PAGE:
Book Image

Learning jQuery 3 - Fifth Edition

By : Jonathan Chaffer, Karl Swedberg
Book Image

Learning jQuery 3 - Fifth Edition

By: Jonathan Chaffer, Karl Swedberg

Overview of this book

If you are a web developer and want to create web applications that look good, are efficient, have rich user interfaces, and integrate seamlessly with any backend using AJAX, then this book is the ideal match for you. We’ll show you how you can integrate jQuery 3.0 into your web pages, avoid complex JavaScript code, create brilliant animation effects for your web applications, and create a flawless app. We start by configuring and customising the jQuery environment, and getting hands-on with DOM manipulation. Next, we’ll explore event handling advanced animations, creating optimised user interfaces, and building useful third-party plugins. Also, we'll learn how to integrate jQuery with your favourite back-end framework. Moving on, we’ll learn how the ECMAScript 6 features affect your web development process with jQuery. we’ll discover how to use the newly introduced JavaScript promises and the new animation API in jQuery 3.0 in great detail, along with sample code and examples. By the end of the book, you will be able to successfully create a fully featured and efficient single page web application and leverage all the new features of jQuery 3.0 effectively.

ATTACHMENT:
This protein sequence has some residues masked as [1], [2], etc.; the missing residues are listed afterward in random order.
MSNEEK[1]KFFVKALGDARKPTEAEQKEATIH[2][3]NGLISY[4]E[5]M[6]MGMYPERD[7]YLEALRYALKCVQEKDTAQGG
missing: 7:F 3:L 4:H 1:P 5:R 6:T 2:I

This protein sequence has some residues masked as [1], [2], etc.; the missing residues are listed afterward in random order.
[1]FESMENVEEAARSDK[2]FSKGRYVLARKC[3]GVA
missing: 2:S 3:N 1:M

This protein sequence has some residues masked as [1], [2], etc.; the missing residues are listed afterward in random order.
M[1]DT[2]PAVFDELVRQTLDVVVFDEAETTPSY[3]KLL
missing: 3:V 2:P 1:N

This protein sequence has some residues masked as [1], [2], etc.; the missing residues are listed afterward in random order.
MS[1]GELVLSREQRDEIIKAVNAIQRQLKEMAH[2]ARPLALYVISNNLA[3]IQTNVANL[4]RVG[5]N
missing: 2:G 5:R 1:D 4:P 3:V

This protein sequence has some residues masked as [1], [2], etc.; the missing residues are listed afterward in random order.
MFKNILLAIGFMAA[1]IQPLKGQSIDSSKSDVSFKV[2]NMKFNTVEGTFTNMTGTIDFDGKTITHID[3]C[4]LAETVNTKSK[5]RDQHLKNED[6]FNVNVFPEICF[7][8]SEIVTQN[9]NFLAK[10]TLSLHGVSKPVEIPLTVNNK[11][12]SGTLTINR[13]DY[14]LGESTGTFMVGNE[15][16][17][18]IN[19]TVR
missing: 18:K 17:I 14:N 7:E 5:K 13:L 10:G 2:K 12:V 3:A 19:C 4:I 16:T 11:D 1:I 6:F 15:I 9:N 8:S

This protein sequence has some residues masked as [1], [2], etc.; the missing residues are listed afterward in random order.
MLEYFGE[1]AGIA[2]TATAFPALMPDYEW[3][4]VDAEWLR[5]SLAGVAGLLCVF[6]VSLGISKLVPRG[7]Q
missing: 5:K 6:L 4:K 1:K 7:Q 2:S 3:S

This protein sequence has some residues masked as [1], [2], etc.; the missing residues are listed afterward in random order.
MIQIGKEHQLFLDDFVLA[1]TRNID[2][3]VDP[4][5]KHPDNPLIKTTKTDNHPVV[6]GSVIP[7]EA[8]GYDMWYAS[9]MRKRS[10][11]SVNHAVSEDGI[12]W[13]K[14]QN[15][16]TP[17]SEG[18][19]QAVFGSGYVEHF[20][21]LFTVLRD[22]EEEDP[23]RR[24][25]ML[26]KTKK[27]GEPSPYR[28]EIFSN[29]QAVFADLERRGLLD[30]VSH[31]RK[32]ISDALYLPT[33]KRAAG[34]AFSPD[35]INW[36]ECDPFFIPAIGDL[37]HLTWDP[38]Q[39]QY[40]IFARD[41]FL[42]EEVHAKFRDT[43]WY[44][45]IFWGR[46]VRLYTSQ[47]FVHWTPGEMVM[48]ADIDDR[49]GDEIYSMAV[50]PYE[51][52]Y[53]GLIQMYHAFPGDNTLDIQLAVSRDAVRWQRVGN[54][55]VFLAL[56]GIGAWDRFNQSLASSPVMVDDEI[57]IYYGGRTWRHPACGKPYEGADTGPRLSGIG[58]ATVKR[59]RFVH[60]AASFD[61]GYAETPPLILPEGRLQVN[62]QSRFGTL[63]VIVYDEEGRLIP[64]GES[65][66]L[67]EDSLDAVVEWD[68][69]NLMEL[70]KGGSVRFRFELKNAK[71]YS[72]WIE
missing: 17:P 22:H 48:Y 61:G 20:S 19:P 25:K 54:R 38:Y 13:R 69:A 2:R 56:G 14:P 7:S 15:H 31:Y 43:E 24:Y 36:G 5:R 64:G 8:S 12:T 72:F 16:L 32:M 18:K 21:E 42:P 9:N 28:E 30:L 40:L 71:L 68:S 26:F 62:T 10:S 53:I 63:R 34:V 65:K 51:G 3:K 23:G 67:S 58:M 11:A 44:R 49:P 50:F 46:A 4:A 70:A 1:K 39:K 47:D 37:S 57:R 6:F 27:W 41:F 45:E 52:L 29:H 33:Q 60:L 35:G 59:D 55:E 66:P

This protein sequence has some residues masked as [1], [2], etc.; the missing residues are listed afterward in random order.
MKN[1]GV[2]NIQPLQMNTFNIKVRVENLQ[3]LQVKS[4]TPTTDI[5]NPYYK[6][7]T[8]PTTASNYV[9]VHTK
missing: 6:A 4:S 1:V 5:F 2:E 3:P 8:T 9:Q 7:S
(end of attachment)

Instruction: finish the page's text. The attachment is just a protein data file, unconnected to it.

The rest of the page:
Table of Contents (23 chapters)
Title Page
About the Authors
About the Reviewer
Customer Feedback

Chapter 3. Handling Events

JavaScript has several built-in ways of reacting to user interaction and other events. To make a page dynamic and responsive, we need to harness this capability so that we can, at the appropriate times, use the jQuery techniques you learned so far and the other tricks you'll learn later. While we could do this with vanilla JavaScript, jQuery enhances and extends the basic event-handling mechanisms to give them a more elegant syntax while making them more powerful at the same time.

In this chapter, we will cover:

  • Executing JavaScript code when the page is ready
  • Handling user events, such as mouse clicks and keystrokes
  • The flow of events through the document, and how to manipulate that flow
  • Simulating events as if the user initiated them